Selected by the Modern Library as one of the 100 best novels of all time
Before Raymond Carver, John Cheever, and Richard Ford, there was Sherwood Anderson, who, with Winesburg, Ohio, charted a new direction in American fiction--evoking with lyrical simplicity quiet moments of epiphany in the lives of ordinary men and women. In a bed, elevated so that he can peer out the window, an old writer contemplates the fluttering of his heart and considers, as if viewing a pageant, the inhabitants of a small midwestern town. Their stories are about loneliness and alienation, passion and virginity, wealth and poverty, thrift and profligacy, carelessness and abandon. "Nothing quite like it has ever been done in America," wrote H. L. Mencken. "It is so vivid, so full of insight, so shiningly life-like and glowing, that the book is lifted into a category all its own."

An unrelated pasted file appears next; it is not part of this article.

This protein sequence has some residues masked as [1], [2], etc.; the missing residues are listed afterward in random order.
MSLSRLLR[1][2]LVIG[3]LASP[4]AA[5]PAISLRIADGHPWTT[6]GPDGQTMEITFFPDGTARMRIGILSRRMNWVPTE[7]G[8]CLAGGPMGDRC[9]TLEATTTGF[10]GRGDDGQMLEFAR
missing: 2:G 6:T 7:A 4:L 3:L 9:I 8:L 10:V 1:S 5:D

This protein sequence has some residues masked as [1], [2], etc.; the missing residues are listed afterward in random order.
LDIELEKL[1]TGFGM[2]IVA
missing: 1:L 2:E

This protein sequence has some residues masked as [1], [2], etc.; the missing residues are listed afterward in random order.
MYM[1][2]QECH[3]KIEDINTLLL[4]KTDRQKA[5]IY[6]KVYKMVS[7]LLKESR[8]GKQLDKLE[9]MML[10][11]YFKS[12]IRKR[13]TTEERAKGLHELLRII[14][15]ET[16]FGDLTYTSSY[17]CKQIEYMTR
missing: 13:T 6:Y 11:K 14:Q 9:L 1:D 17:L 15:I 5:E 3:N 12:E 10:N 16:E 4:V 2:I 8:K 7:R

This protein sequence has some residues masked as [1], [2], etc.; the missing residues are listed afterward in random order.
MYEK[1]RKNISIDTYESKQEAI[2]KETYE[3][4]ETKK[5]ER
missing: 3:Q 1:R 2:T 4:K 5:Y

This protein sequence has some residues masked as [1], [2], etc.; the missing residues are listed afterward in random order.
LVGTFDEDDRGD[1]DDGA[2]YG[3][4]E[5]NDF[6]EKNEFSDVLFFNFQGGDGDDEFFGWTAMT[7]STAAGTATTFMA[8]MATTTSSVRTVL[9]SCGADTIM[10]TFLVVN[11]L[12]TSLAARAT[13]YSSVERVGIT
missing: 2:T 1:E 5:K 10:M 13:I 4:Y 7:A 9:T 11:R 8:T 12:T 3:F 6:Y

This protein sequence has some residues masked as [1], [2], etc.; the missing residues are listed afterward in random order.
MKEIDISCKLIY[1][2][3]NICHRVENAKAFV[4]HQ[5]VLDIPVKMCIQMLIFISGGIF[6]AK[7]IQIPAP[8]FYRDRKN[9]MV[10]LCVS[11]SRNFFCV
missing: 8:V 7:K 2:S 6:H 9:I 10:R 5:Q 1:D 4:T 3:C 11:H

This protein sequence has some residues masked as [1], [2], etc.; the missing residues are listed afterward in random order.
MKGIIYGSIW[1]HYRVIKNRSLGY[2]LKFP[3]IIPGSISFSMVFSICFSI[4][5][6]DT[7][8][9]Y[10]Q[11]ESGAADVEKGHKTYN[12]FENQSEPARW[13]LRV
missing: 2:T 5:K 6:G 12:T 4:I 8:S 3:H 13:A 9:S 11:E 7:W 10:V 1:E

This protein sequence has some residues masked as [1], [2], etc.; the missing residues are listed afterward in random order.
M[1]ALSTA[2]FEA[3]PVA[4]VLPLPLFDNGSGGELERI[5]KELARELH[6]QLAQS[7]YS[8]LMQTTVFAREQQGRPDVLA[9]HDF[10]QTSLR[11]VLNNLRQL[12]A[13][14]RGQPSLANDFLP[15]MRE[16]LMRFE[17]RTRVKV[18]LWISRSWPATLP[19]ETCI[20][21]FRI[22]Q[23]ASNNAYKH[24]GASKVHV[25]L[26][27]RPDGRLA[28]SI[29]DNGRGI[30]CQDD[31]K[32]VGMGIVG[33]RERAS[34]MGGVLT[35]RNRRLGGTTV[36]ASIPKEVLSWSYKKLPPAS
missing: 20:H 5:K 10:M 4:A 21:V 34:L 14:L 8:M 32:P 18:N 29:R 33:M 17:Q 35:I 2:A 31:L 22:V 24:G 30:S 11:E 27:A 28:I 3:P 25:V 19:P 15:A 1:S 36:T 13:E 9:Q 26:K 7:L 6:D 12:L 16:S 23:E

With Commentary by Sherwood Anderson, Rebecca West, and Hart Crane
Library Journal praised this edition of Sherwood Anderson's famed short stories as "the finest edition of this seminal work available." Reconstructed to be as close to the original text as possible, Winesburg, Ohio depicts the strange, secret lives of the inhabitants of a small town. In "Hands," Wing Biddlebaum tries to hide the tale of his banishment from a Pennsylvania town, a tale represented by his hands. In "Adventure," lonely Alice Hindman impulsively walks naked into the night rain. Threaded through the stories is the viewpoint of George Willard, the young newspaper reporter who, like his creator, stands witness to the dark and despairing dealings of a community of isolated people.